For the Ducks, it’s yet another gut punch, one that makes you wonder how they’d fare in another playoff series against Chicago (if they can even get there … a big if).

Tyler Johnson’s injury: One of several ominous signs for Tampa Bay

Carl Gunnarsson, Tyler Johnson
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The gloom only seems to lift from the Tampa Bay Lightning’s cloudy season in small drizzles.

Sure, they’re on a three-game winning streak, but the Washington Capitals seem to be on the verge of ending that with a thud (they’re currently up 3-0 going into the third period).

Update: Washington managed a 4-2 win, giving the Capitals a four-game winning streak.

That’s the least of the Bolts’ concerns right now, really, as Tyler Johnson left Friday’s game seemingly injured.

The word seemingly comes into play because details are scarce, as reporters note.

/ominous music plays

If you look at Tampa Bay’s upcoming schedule, things could get downright stormy.

They face the Islanders at home, but they do so tomorrow so they won’t be well-rested. It gets worse from there.

Dec. 2 – 6: Three-game road trip against the California teams

Dec. 10 – 12: Two home games (one vs. Ottawa, one vs. Washington)

Dec. 14-18: Another three-game road trip

Long story short, they close up a back-to-back set at home tomorrow and then play six of eight on the road.

/even more ominous music

The end of 2015 looks friendlier, but for a team that seems to be cratering here and there … things look a bit morbid.

We’ll see if they can keep fighting, perhaps with a comeback tonight?

The ghost is here: Another OT-winner from Flyers’ Gostisbehere

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Here’s an easy way to remember how to spell Shayne Gostisbehere’s maddening last name (and even his first name can trip you up).

Ghost-is-be-here, without the h.

Not too bad, right?

If you’re more of the slogan type, it’s getting to be the point where “Tough to spell, tougher to stop” may be a pretty good one-liner.

The Philadelphia Flyers phenom has made a habit of scoring overtime game-winning goals on the power play lately. Friday’s version was the decisive tally in a 3-2 OT win against the Nashville Predators, which you can watch up top.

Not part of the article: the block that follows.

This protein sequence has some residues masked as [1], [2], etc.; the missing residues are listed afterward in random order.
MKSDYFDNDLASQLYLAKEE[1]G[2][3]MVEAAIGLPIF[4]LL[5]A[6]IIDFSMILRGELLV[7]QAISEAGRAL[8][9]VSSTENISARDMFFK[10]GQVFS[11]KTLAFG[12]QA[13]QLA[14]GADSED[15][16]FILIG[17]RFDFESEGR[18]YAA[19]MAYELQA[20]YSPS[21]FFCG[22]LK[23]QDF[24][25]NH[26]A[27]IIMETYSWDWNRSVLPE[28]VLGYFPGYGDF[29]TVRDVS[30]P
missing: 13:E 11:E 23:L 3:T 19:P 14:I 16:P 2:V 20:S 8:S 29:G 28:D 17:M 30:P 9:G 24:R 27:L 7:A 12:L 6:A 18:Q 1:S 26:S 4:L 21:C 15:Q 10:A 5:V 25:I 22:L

As you can see in comparing that goal with the one below (which made the difference against the Carolina Hurricanes), opposing coaches may want to make it a point to emphasize stopping this setup, even if it means writing “Don’t let that Ghost kid free.”

All three of his goals are on the power play so far.

Will he breathe life back into the Flyers’ man advantage at this rate?

Julien says Lundqvist’s acting ‘doesn’t need to be on the ice’


The goalie interference penalty called on Brad Marchand late in Friday’s Thanksgiving Showdown didn’t sit well with the Bruins.

Marchand, whistled after making contact with New York’s Henrik Lundqvist midway through the third, said he thought “it was a bit of a weak call,” adding “[Lundvqist’s] out of the crease, and he lightly gets touched.”

While Marchand took issue with the call, his head coach took issue with King Henrik.

(In Julien’s defense, Lundqvist does have a pretty lengthy IMDB page.)

The interference penalty was nearly disastrous for the Bruins, as J.T. Miller scored on the ensuing power play to given the Blueshirts a 3-2 edge.

However, Boston replied with a power-play goal of its own — Ryan Spooner, at the 16:14 mark — which set the stage for David Krejci‘s dramatic game-winner with just under two minutes to go.

So, to recap: Today’s game had the Beleskey hit on Stepan, the Marchand-Lundqvist theatrics and a dramatic come-from-behind victory for Boston.

And so, to answer your next question:

These two teams next meet on Monday, Jan. 11, at MSG.

Related: Yep, Alain Vigneault went there — ‘I remember Aaron Rome in this building’